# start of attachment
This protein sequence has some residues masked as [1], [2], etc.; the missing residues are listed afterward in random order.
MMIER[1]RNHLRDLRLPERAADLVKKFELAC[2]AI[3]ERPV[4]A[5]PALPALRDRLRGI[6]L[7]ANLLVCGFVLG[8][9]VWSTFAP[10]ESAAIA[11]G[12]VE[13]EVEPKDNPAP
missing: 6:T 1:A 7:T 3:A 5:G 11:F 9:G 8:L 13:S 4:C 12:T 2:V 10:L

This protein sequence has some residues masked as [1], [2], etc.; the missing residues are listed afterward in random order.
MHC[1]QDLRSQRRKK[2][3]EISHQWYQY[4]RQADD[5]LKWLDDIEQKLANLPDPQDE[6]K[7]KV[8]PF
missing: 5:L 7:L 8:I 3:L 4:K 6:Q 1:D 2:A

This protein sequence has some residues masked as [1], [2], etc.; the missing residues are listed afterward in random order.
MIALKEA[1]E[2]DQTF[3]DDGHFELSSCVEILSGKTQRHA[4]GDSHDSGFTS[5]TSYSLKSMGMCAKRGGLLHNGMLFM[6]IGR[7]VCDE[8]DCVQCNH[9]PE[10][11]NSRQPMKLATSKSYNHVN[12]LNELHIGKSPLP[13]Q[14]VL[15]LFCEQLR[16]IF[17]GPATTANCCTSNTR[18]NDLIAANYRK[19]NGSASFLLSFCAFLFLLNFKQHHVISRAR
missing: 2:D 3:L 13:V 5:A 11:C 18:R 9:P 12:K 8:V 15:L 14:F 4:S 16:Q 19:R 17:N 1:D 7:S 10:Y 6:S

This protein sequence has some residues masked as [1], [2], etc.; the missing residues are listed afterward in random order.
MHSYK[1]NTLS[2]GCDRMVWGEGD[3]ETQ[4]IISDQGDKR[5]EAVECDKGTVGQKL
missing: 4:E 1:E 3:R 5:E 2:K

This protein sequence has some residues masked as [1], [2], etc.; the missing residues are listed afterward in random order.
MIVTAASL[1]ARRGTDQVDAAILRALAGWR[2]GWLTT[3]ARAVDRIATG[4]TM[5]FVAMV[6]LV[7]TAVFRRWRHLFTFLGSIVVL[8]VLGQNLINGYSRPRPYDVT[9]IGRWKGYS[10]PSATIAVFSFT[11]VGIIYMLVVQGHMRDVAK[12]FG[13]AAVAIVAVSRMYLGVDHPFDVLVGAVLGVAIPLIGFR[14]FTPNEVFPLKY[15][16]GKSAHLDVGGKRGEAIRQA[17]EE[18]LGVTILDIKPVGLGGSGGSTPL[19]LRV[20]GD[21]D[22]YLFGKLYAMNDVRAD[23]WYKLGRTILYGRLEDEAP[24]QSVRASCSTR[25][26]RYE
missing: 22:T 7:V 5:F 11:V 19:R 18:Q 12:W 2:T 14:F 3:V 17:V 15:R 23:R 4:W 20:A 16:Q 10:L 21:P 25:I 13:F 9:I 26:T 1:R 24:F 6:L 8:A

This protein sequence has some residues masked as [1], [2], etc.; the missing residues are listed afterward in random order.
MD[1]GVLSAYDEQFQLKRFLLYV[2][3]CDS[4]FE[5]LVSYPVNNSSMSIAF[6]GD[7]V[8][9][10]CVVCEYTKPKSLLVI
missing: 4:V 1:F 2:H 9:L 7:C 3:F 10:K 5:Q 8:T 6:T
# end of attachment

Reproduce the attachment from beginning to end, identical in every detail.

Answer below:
This protein sequence has some residues masked as [1], [2], etc.; the missing residues are listed afterward in random order.
MMIER[1]RNHLRDLRLPERAADLVKKFELAC[2]AI[3]ERPV[4]A[5]PALPALRDRLRGI[6]L[7]ANLLVCGFVLG[8][9]VWSTFAP[10]ESAAIA[11]G[12]VE[13]EVEPKDNPAP
missing: 6:T 1:A 7:T 3:A 5:G 11:F 9:G 8:L 13:S 4:C 12:T 2:V 10:L

This protein sequence has some residues masked as [1], [2], etc.; the missing residues are listed afterward in random order.
MHC[1]QDLRSQRRKK[2][3]EISHQWYQY[4]RQADD[5]LKWLDDIEQKLANLPDPQDE[6]K[7]KV[8]PF
missing: 5:L 7:L 8:I 3:L 4:K 6:Q 1:D 2:A

This protein sequence has some residues masked as [1], [2], etc.; the missing residues are listed afterward in random order.
MIALKEA[1]E[2]DQTF[3]DDGHFELSSCVEILSGKTQRHA[4]GDSHDSGFTS[5]TSYSLKSMGMCAKRGGLLHNGMLFM[6]IGR[7]VCDE[8]DCVQCNH[9]PE[10][11]NSRQPMKLATSKSYNHVN[12]LNELHIGKSPLP[13]Q[14]VL[15]LFCEQLR[16]IF[17]GPATTANCCTSNTR[18]NDLIAANYRK[19]NGSASFLLSFCAFLFLLNFKQHHVISRAR
missing: 2:D 3:L 13:V 5:A 11:C 18:R 9:P 12:K 8:V 15:L 14:F 4:S 16:Q 19:R 17:N 1:D 7:S 10:Y 6:S

This protein sequence has some residues masked as [1], [2], etc.; the missing residues are listed afterward in random order.
MHSYK[1]NTLS[2]GCDRMVWGEGD[3]ETQ[4]IISDQGDKR[5]EAVECDKGTVGQKL
missing: 4:E 1:E 3:R 5:E 2:K

This protein sequence has some residues masked as [1], [2], etc.; the missing residues are listed afterward in random order.
MIVTAASL[1]ARRGTDQVDAAILRALAGWR[2]GWLTT[3]ARAVDRIATG[4]TM[5]FVAMV[6]LV[7]TAVFRRWRHLFTFLGSIVVL[8]VLGQNLINGYSRPRPYDVT[9]IGRWKGYS[10]PSATIAVFSFT[11]VGIIYMLVVQGHMRDVAK[12]FG[13]AAVAIVAVSRMYLGVDHPFDVLVGAVLGVAIPLIGFR[14]FTPNEVFPLKY[15][16]GKSAHLDVGGKRGEAIRQA[17]EE[18]LGVTILDIKPVGLGGSGGSTPL[19]LRV[20]GD[21]D[22]YLFGKLYAMNDVRAD[23]WYKLGRTILYGRLEDEAP[24]QSVRASCSTR[25][26]RYE
missing: 22:T 7:V 5:F 11:V 19:R 18:Q 12:W 2:T 14:F 3:V 17:V 15:R 23:R 4:W 20:A 16:Q 10:L 21:P 25:I 13:F 9:I 26:T 1:R 24:F 6:L 8:A

This protein sequence has some residues masked as [1], [2], etc.; the missing residues are listed afterward in random order.
MD[1]GVLSAYDEQFQLKRFLLYV[2][3]CDS[4]FE[5]LVSYPVNNSSMSIAF[6]GD[7]V[8][9][10]CVVCEYTKPKSLLVI
missing: 4:V 1:F 2:H 9:L 7:C 3:F 10:K 5:Q 8:T 6:T